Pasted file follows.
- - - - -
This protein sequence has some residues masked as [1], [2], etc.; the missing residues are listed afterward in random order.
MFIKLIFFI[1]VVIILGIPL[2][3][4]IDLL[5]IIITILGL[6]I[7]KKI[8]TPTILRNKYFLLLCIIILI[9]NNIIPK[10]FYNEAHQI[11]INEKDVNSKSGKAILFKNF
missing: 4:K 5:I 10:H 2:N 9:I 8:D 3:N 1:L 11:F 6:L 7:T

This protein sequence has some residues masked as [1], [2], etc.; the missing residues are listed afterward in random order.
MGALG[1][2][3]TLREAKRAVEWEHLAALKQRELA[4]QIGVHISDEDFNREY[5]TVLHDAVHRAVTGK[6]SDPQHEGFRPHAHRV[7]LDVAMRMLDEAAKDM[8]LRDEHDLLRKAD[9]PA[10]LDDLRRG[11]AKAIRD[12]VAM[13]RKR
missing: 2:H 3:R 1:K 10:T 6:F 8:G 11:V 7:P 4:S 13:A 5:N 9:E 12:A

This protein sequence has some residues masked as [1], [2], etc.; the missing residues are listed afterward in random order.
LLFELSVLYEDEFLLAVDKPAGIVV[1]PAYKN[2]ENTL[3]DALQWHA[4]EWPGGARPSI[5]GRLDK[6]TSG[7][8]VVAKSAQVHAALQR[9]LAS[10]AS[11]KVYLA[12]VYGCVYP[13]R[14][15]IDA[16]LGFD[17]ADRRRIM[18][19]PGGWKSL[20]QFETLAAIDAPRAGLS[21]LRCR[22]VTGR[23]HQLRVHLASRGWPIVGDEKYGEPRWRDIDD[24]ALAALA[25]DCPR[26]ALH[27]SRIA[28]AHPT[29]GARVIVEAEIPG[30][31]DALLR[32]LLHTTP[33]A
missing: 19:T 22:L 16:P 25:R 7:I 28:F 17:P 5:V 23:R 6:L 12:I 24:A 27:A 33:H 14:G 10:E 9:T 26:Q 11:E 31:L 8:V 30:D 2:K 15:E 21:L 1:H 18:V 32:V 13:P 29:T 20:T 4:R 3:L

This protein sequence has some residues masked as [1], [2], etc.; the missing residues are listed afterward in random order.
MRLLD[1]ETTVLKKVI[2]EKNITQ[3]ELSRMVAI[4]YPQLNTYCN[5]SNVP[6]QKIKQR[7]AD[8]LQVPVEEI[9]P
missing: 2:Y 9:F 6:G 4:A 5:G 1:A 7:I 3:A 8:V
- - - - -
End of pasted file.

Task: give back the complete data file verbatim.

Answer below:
This protein sequence has some residues masked as [1], [2], etc.; the missing residues are listed afterward in random order.
MFIKLIFFI[1]VVIILGIPL[2][3][4]IDLL[5]IIITILGL[6]I[7]KKI[8]TPTILRNKYFLLLCIIILI[9]NNIIPK[10]FYNEAHQI[11]INEKDVNSKSGKAILFKNF
missing: 4:K 5:I 10:H 2:N 9:I 8:D 3:N 1:L 11:F 6:L 7:T

This protein sequence has some residues masked as [1], [2], etc.; the missing residues are listed afterward in random order.
MGALG[1][2][3]TLREAKRAVEWEHLAALKQRELA[4]QIGVHISDEDFNREY[5]TVLHDAVHRAVTGK[6]SDPQHEGFRPHAHRV[7]LDVAMRMLDEAAKDM[8]LRDEHDLLRKAD[9]PA[10]LDDLRRG[11]AKAIRD[12]VAM[13]RKR
missing: 2:H 3:R 1:K 10:T 6:F 8:G 11:V 7:P 4:S 13:A 5:N 9:E 12:A

This protein sequence has some residues masked as [1], [2], etc.; the missing residues are listed afterward in random order.
LLFELSVLYEDEFLLAVDKPAGIVV[1]PAYKN[2]ENTL[3]DALQWHA[4]EWPGGARPSI[5]GRLDK[6]TSG[7][8]VVAKSAQVHAALQR[9]LAS[10]AS[11]KVYLA[12]VYGCVYP[13]R[14][15]IDA[16]LGFD[17]ADRRRIM[18][19]PGGWKSL[20]QFETLAAIDAPRAGLS[21]LRCR[22]VTGR[23]HQLRVHLASRGWPIVGDEKYGEPRWRDIDD[24]ALAALA[25]DCPR[26]ALH[27]SRIA[28]AHPT[29]GARVIVEAEIPG[30][31]DALLR[32]LLHTTP[33]A
missing: 19:T 22:L 16:P 25:R 7:I 28:F 17:P 5:V 23:R 6:L 12:I 24:A 27:A 33:H 14:G 10:E 9:T 26:Q 11:E 31:L 8:V 30:D 2:K 15:E 21:L 1:H 18:V 32:V 13:P 29:T 20:T 4:R 3:L

This protein sequence has some residues masked as [1], [2], etc.; the missing residues are listed afterward in random order.
MRLLD[1]ETTVLKKVI[2]EKNITQ[3]ELSRMVAI[4]YPQLNTYCN[5]SNVP[6]QKIKQR[7]AD[8]LQVPVEEI[9]P
missing: 2:Y 9:F 6:G 4:A 5:G 1:A 7:I 3:A 8:V